In the Survey Junkie application, multiple services handle different functionalities for a user. For example, our UserService class handles CRUD operations on a user. Then, there is a UserRewardService that handles the logic to reward users. Since we have these separated, it will be much easier to transition this functionality to microservices if the team decides to in the future.
Breaking down classes in this way allows for ease of maintenance and greater flexibility as the codebase grows. Also, this provides ease of code readability for a new person who may be seeing the codebase for the first time. I can speak on this from personal experience since I’m in my first 90 days at DISQO and am still getting accustomed to the codebase.
One of my very first tasks was to expand our unit test coverage. I could easily see each class’s purpose since the codebase has discreet services. I could also quickly navigate the class structure and identify the various touchpoints to construct the unit tests.
At my previous company, I implemented Traits to decrease repetition and file size. When I started at DISQO, I wanted to see if code repetition was handled via Traits. Traits are a feature offered by PHP to handle multiple inheritance.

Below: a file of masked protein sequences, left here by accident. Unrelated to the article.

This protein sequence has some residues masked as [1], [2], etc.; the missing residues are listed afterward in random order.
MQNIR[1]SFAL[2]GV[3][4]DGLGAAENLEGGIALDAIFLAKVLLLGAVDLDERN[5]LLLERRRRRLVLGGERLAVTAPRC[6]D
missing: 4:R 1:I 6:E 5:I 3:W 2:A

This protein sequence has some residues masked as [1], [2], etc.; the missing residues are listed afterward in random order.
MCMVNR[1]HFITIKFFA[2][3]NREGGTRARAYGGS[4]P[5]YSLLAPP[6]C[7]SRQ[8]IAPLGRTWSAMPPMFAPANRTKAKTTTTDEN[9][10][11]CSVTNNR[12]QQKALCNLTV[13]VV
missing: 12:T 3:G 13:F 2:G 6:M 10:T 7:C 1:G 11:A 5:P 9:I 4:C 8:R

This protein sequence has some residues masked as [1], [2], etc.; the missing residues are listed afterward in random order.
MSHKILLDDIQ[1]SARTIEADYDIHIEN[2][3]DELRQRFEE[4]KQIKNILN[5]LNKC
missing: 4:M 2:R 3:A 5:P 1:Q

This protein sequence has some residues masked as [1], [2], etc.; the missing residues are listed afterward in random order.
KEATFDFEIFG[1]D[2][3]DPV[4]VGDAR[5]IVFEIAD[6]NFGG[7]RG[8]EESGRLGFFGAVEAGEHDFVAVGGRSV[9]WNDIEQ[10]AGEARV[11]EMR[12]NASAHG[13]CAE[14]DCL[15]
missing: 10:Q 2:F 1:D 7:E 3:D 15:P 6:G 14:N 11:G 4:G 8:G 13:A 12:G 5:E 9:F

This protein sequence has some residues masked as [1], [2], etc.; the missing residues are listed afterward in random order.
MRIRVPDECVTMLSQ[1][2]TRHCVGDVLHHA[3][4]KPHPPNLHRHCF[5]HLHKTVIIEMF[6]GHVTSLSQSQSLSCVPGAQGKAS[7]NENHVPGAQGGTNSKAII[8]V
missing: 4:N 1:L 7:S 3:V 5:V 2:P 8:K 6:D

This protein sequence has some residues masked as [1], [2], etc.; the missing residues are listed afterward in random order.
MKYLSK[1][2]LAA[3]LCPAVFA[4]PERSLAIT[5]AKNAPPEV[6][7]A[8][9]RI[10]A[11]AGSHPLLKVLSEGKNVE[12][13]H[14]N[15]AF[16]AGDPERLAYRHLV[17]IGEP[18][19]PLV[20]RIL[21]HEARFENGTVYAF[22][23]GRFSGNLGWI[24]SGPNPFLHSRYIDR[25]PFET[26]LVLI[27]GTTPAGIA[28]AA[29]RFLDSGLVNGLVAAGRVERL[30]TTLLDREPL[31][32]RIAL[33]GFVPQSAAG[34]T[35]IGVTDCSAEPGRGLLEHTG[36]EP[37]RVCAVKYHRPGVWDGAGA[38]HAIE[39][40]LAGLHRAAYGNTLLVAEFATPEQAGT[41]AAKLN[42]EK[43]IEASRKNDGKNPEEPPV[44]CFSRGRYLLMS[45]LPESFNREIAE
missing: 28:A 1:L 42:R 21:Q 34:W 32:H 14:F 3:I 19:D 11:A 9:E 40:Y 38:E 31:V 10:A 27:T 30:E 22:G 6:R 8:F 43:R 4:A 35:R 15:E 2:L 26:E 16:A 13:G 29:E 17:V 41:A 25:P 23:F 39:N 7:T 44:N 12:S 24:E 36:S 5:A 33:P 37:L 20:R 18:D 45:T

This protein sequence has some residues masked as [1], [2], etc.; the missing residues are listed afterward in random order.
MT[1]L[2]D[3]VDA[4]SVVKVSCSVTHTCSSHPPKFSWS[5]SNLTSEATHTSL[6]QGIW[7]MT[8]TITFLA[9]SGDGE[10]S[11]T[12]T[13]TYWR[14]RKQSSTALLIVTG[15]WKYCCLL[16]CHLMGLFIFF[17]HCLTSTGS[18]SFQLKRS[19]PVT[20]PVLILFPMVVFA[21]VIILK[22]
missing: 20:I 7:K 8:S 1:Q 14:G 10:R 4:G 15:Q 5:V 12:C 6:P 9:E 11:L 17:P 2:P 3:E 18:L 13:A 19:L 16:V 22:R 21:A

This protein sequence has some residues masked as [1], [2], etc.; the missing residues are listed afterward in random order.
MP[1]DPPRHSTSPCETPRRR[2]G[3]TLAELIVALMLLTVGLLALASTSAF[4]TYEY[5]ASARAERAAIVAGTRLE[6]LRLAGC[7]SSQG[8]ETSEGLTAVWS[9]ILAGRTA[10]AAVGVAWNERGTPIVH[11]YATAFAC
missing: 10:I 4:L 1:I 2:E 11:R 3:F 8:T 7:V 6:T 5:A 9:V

By default, PHP only supports single inheritance, which means that a child class can only inherit from one single parent. Although this may seem like a massive disadvantage, the objective of allowing single inheritance is to avoid confusion between one class inheriting properties of multiple classes (for example, multiple classes having the same function names).
A common use case for a Trait is to combine methods in multiple classes. For example, in Survey Junkie, we have a ConfigTrait that sets the configuration for multiple survey providers. In the context of Survey Junkie, a survey provider is an external company or entity that provides specific surveys for the user to complete to earn rewards. Each survey provider is a separate entity (so, a separate class), but there are shared methods between them.
To accommodate these shared configuration methods, we implement the ConfigTrait and use it in all external survey provider classes that require the functionality. Since we implement Traits, we can use multiple different Traits for the external survey provider classes and make them available to us when needed. Multiple Traits can be used within a single class and inherit the methods of each Trait. This is useful since it allows developers to write methods reusable in any number of classes, keeping the code DRY (Don’t Repeat Yourself) and maintainable.
It is often easy to neglect the core OOP principles, especially when working in a fast-paced startup environment. It may not seem useful to spend the extra time to understand the principles and apply them. But if the application codebase starts by following the principles, it’s much easier to maintain and scale. The SOLID principles go a step further in terms of software development guidelines. In this article, I chose to talk about the S in SOLID, or Single Responsibility, because this is a crucial concept we strive to employ as we transition from monolith to microservices. Lastly, PHP Traits are a great tool for keeping code DRY and maintainable. The concept of reusing code in multiple places is extremely powerful, especially when working on a large application.